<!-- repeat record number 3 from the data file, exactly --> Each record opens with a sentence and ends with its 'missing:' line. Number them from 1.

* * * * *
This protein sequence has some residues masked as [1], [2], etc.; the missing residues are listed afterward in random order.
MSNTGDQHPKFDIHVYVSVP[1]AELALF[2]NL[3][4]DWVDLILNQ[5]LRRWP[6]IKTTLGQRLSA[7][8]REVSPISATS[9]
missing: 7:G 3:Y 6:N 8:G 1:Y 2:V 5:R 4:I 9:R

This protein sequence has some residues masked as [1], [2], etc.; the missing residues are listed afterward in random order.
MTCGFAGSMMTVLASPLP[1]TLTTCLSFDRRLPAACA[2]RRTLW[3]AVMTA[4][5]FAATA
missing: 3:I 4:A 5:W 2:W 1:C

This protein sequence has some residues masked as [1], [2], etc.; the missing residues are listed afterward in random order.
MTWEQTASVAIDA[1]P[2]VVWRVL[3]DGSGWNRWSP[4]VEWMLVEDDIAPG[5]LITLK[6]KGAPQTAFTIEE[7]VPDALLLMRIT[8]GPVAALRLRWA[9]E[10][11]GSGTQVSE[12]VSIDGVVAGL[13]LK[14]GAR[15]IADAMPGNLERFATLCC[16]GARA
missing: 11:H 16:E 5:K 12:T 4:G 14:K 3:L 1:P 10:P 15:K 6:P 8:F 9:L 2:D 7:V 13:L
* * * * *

This protein sequence has some residues masked as [1], [2], etc.; the missing residues are listed afterward in random order.
MTWEQTASVAIDA[1]P[2]VVWRVL[3]DGSGWNRWSP[4]VEWMLVEDDIAPG[5]LITLK[6]KGAPQTAFTIEE[7]VPDALLLMRIT[8]GPVAALRLRWA[9]E[10][11]GSGTQVSE[12]VSIDGVVAGL[13]LK[14]GAR[15]IADAMPGNLERFATLCC[16]GARA
missing: 11:H 16:E 5:K 12:T 4:G 14:K 3:L 1:P 10:P 15:K 6:P 8:F 9:L 2:D 7:V 13:L